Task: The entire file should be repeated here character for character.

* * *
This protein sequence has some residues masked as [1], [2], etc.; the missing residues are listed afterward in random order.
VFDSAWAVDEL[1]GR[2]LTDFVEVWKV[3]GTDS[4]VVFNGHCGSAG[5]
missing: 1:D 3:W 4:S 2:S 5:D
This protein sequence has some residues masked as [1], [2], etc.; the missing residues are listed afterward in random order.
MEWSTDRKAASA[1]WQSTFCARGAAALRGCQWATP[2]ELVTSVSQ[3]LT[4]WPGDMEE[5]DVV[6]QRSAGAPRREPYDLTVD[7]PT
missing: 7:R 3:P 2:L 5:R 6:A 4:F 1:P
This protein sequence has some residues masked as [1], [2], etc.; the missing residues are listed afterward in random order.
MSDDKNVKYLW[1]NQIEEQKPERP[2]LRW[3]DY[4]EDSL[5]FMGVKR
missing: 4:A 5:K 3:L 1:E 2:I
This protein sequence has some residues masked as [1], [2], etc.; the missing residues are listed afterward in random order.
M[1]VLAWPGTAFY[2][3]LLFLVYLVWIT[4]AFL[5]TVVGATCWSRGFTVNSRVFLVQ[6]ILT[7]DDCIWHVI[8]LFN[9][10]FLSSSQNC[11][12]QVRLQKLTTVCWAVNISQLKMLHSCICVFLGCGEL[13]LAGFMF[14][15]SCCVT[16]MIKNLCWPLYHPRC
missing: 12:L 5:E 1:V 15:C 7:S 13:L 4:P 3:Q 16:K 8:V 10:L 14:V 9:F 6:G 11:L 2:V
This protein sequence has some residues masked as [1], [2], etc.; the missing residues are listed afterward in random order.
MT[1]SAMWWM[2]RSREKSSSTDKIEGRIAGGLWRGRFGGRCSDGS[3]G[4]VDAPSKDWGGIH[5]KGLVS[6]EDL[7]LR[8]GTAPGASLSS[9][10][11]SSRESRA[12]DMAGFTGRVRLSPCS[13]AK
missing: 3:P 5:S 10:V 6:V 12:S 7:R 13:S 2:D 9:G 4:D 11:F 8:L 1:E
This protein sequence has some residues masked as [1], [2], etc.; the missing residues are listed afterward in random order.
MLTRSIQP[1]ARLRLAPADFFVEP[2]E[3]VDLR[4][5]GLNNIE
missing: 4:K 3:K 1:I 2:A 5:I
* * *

This protein sequence has some residues masked as [1], [2], etc.; the missing residues are listed afterward in random order.
VFDSAWAVDEL[1]GR[2]LTDFVEVWKV[3]GTDS[4]VVFNGHCGSAG[5]
missing: 1:D 3:W 4:S 2:S 5:D
This protein sequence has some residues masked as [1], [2], etc.; the missing residues are listed afterward in random order.
MEWSTDRKAASA[1]WQSTFCARGAAALRGCQWATP[2]ELVTSVSQ[3]LT[4]WPGDMEE[5]DVV[6]QRSAGAPRREPYDLTVD[7]PT
missing: 7:R 3:P 2:L 5:R 6:A 4:F 1:P
This protein sequence has some residues masked as [1], [2], etc.; the missing residues are listed afterward in random order.
MSDDKNVKYLW[1]NQIEEQKPERP[2]LRW[3]DY[4]EDSL[5]FMGVKR
missing: 4:A 5:K 3:L 1:E 2:I
This protein sequence has some residues masked as [1], [2], etc.; the missing residues are listed afterward in random order.
M[1]VLAWPGTAFY[2][3]LLFLVYLVWIT[4]AFL[5]TVVGATCWSRGFTVNSRVFLVQ[6]ILT[7]DDCIWHVI[8]LFN[9][10]FLSSSQNC[11][12]QVRLQKLTTVCWAVNISQLKMLHSCICVFLGCGEL[13]LAGFMF[14][15]SCCVT[16]MIKNLCWPLYHPRC
missing: 12:L 5:E 1:V 15:C 7:S 13:L 4:P 3:Q 16:K 8:V 10:L 14:V 9:F 6:G 11:L 2:V
This protein sequence has some residues masked as [1], [2], etc.; the missing residues are listed afterward in random order.
MT[1]SAMWWM[2]RSREKSSSTDKIEGRIAGGLWRGRFGGRCSDGS[3]G[4]VDAPSKDWGGIH[5]KGLVS[6]EDL[7]LR[8]GTAPGASLSS[9][10][11]SSRESRA[12]DMAGFTGRVRLSPCS[13]AK
missing: 3:P 5:S 10:V 6:V 12:S 7:R 13:S 2:D 9:G 4:D 11:F 8:L 1:E
This protein sequence has some residues masked as [1], [2], etc.; the missing residues are listed afterward in random order.
MLTRSIQP[1]ARLRLAPADFFVEP[2]E[3]VDLR[4][5]GLNNIE
missing: 4:K 3:K 1:I 2:A 5:I